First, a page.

“We’re always interested in the intersection between old-fashioned hand craft, and modern machined factory production.”
Located in the Soho Cast Iron Historic district, XOCO325 (pronounced sho/co) is a 9-story, 24-unit condo development. Named after the Catalan word for chocolate, the project involves the renovation of a former Tootsie chocolate factory, and a new structure cloaked in a custom cast aluminum screen. The condos range in size from just over 1,000 sq. ft. to nearly 5,000 sq. ft. and are connected by a central courtyard.
Columbia University’s expansion has been selected by LEED for their Neighborhood Design pilot program, which calls for the integration of smart growth principles and urbanism at a neighborhood scale.
Renzo Piano Building Workshop (RPBW) is designing four buildings to be built over the upcoming years as a first phase of Columbia University’s Manhattanville campus expansion. The first of these four projects to break ground is the Jerome L. Greene Science Center, a research facility used by scientists working on mind, brain, and behavior research. The facility is ten stories wrapped in nearly 176,000 square feet of building envelope, consisting of transparent floor-to-ceiling glazing.
Unbroken bands of window walls sit beyond an exterior concrete structural frame.
Completed earlier this year, a new market rate rental building on Manhattan’s Upper West Side by Handel Architects features a striking exposed cast-in-place concrete diagrid “exoskeleton” structure. The system is designed in response to required zoning code setbacks that restrict building area to a mere 35’ wide at times. The project, named after it’s address at 170 Amsterdam, is located two blocks north of Lincoln Center, situated between two greenspaces – Central Park and the Lincoln Tower superblock – via 68th Street. The lobby is a prominent glassy space containing a mix of community programs, formally and programmatically connecting the two sides of the building together, while abstracted tree-like columns punctuate the building envelope.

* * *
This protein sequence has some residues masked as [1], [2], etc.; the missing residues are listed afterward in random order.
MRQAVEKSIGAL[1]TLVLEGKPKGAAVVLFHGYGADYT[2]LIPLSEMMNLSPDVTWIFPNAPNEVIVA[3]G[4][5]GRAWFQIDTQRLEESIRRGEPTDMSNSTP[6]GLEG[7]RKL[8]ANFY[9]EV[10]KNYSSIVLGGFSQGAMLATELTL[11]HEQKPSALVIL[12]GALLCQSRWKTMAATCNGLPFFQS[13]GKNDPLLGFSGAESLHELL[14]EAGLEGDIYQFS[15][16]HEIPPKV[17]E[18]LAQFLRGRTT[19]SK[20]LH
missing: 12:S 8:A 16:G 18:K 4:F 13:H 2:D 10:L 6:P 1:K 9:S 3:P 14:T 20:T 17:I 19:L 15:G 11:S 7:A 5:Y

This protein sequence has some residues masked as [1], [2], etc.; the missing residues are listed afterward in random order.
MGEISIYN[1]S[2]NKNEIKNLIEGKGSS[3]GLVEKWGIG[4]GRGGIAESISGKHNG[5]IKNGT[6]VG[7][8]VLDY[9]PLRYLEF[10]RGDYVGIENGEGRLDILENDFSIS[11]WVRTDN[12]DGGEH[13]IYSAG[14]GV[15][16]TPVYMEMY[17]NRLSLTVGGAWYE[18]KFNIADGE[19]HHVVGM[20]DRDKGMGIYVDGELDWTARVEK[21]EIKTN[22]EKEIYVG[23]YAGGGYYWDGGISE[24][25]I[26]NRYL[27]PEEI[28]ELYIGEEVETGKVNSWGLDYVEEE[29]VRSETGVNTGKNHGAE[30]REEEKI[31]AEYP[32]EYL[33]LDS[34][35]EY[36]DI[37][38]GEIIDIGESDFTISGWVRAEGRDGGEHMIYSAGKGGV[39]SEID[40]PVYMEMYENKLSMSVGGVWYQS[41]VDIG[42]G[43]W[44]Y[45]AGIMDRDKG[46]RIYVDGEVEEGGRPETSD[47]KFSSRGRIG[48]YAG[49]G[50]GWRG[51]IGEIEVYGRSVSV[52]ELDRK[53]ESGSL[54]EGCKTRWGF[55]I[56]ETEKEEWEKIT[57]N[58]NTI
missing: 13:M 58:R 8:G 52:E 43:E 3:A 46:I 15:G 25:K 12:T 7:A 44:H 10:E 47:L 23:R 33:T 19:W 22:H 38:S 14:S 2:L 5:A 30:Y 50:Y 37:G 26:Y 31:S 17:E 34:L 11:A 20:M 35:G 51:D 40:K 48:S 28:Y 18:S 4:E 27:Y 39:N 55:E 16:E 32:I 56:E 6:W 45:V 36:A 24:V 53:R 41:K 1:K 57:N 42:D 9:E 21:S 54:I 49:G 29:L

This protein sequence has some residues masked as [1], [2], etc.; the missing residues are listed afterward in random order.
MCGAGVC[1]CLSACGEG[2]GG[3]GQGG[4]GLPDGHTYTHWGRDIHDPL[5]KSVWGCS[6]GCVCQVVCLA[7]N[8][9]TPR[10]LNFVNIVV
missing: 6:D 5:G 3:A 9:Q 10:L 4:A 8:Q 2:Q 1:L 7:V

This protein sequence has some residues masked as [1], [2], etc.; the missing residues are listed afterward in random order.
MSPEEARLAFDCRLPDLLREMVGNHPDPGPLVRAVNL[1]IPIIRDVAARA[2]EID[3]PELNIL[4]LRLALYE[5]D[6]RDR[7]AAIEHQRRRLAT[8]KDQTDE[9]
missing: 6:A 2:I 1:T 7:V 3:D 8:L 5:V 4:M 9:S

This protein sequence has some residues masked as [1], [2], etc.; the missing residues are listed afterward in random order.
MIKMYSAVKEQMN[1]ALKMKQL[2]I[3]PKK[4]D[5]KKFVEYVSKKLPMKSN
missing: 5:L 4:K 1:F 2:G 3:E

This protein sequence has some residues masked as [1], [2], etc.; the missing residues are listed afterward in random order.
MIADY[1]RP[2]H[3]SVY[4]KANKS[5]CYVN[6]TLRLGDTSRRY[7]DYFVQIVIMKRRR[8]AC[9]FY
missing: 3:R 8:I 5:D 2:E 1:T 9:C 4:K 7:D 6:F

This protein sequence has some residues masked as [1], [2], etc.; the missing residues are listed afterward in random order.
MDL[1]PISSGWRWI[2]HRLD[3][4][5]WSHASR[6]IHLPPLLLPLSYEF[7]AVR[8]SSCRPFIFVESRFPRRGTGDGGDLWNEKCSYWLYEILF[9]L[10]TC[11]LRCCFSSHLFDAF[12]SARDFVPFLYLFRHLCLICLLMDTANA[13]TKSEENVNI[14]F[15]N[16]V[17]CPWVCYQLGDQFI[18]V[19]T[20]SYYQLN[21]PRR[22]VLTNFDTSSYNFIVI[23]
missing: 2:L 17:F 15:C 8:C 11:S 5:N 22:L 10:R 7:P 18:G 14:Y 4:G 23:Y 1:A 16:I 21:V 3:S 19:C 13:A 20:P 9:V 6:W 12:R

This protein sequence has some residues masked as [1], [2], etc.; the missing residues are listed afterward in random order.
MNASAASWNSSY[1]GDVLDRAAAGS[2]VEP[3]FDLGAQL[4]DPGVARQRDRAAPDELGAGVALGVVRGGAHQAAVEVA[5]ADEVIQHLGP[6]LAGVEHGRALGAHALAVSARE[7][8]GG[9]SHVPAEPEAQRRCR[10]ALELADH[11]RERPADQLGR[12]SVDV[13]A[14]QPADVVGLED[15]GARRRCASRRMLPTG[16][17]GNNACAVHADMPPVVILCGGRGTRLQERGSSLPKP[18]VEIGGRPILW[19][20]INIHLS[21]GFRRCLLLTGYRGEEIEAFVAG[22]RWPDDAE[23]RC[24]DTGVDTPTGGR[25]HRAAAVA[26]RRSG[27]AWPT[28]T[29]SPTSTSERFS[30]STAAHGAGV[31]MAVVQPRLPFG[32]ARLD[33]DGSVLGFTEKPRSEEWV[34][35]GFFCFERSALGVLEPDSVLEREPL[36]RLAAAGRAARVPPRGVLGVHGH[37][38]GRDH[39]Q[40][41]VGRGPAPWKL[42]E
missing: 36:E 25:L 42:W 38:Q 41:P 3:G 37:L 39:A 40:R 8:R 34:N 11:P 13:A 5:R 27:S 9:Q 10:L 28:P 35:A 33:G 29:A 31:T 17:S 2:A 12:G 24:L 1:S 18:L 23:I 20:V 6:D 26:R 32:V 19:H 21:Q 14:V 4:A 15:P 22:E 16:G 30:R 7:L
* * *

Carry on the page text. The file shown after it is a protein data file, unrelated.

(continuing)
The 467 foot tower is organized around the clean lines of a 4 mm thick aluminum composite material (ACM) panel system.
Tourists in Manhattan might now be overheard saying something to the effect of:
“Did you go to the observation deck at the Empire State building!?”
“No, but I did stay at a Holiday Inn.”